Pretty much every article written about resistance training will say that free weights are better than machines for developing overall strength, power, and athletic fitness. Yes, squats are better than leg presses, deadlifts are better than leg curls, and so on. But what are your options if you are training in a commercial gym that lacks conventional free weight equipment? Let’s take a look, focusing on lower body machines.
Before getting into the pros and cons of various lower body machines, consider that German sports scientist Dietmar Schmidtbleicher developed a six-level classification of exercises based on how effectively they stimulated the neuromuscular system. Progressing from the lowest level of stimulation to the highest, here are those exercises:
Level 1: Isolation exercise on variable resistance machine
Level 2: Complex exercise on variable resistance machine
Level 3: Isolation exercise with constant resistance machine
Level 4: Complex exercise with constant resistance machine
Level 5: Isolation exercise with free weights
Level 6: Complex exercise with free weights
If you’re an athlete seeking optimal athletic performance, the focus of your training should be on Level 5 and Level 6 exercises. This is not to say athletes should never do Level 1-4 exercises. For example, many strength coaches prescribe Level 1 or Level 3 leg curls for athletes to help prevent hamstring pulls. Or if an athlete injured their lower back, making free weight squats impossible, Level 2 or Level 4 leg presses might be a good alternative.
Consider too that Level 1 exercises can be a good introduction to weight training for those who have never trained or those who have taken an extended layoff. Here is an example of a lower body workout for a beginner using only Level 1 exercises:
A1. Leg Extension, Cam*, 2 x 12-15, 4010, rest 30 seconds
A2. Prone Leg Curl, Cam*, 2 x 8-10, 4010, rest 60 seconds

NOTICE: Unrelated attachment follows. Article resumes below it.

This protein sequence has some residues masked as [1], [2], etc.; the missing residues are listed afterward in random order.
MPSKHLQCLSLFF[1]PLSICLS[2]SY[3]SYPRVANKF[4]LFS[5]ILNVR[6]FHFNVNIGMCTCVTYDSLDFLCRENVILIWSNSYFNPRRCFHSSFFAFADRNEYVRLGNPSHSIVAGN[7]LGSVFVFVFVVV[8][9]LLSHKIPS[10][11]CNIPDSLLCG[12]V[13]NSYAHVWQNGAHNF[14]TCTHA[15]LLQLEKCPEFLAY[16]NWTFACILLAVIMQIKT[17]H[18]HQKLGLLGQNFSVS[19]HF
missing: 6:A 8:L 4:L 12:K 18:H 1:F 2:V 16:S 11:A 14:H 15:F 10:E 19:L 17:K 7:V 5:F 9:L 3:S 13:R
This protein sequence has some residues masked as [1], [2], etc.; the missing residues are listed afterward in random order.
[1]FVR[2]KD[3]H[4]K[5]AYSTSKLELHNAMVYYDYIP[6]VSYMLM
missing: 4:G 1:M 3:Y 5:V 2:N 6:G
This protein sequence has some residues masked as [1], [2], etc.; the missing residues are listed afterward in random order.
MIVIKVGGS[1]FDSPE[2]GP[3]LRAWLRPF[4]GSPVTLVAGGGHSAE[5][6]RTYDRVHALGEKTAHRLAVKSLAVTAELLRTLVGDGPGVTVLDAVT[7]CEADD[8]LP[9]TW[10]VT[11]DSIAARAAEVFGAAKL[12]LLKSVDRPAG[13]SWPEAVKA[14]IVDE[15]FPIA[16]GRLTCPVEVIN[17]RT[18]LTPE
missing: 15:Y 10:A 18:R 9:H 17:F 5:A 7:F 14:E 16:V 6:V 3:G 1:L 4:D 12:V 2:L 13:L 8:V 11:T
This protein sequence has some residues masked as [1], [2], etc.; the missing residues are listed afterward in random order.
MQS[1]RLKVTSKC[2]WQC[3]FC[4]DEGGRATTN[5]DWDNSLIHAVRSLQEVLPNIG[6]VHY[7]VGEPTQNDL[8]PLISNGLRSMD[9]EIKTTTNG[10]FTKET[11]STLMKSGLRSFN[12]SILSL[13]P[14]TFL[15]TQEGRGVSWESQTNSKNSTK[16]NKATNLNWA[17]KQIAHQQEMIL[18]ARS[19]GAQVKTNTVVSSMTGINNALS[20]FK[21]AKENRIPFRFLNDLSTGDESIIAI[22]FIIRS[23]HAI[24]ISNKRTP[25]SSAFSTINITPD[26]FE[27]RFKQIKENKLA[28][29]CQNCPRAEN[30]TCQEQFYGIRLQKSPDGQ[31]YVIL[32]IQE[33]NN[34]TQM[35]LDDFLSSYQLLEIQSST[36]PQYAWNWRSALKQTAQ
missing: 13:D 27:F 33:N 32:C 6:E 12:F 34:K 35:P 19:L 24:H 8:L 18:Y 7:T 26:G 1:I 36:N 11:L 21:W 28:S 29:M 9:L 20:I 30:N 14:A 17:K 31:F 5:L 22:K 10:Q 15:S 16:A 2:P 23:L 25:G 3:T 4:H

B1. Seated Adductor Machine, Cam*, 2 x 8-10, 4010, rest 30 seconds
B2. Seated Abductor Machine, Cam*, 2 x 8-10, 4010, rest 60 seconds
C. Horizontal Calf Machine,Cam*, 2 x 12-15, 2010, rest 60 seconds
*Variable resistance cam (such as Nautilus)
To change this to a Level 3 workout, you could use machines that use circular pulleys rather than variable-resistance cams. Also, consider that momentum can build up in machines. This momentum may cause the level arms to move on their own, thus decreasing the work of the muscles. For this reason, most machine exercises should be performed slowly. For example, you would not perform a leg curl with a 20X0 tempo (resulting in the concentric portion being performed explosively) as the hamstrings would not be under a significant level of tension at the top of the movement.
Now let’s step up to lower body workouts using Level 2 and Level 4 exercises. These workouts involve compound movements that use more muscle groups, and thus are more effective for burning calories and affecting changes in metabolic conditioning. Using the above workout example, rather than supersetting leg extensions with leg curls, you could superset horizontal leg presses with a glute/hamstring kickback machine.
Leg exercises can be broken down into several categories, such as quad dominant (squat or leg extension) and hip dominant (deadlift or good morning). Another way is by joint movement such as extension (leg extension) or flexion (leg curl).
Most commercial gyms, especially those that cater to the affluent population, prefer machines with selectorized weight stacks rather than the plate-loaded variations. It’s not so much for saving space (as many plate-loaded machines have pegs to hold plates), but the risk of injury is higher as a trainee could drop a weight on their feet or a plate could be left on the floor, creating a tripping hazard. With that background, let’s look at a few of the popular resistance-training machines for the lower body: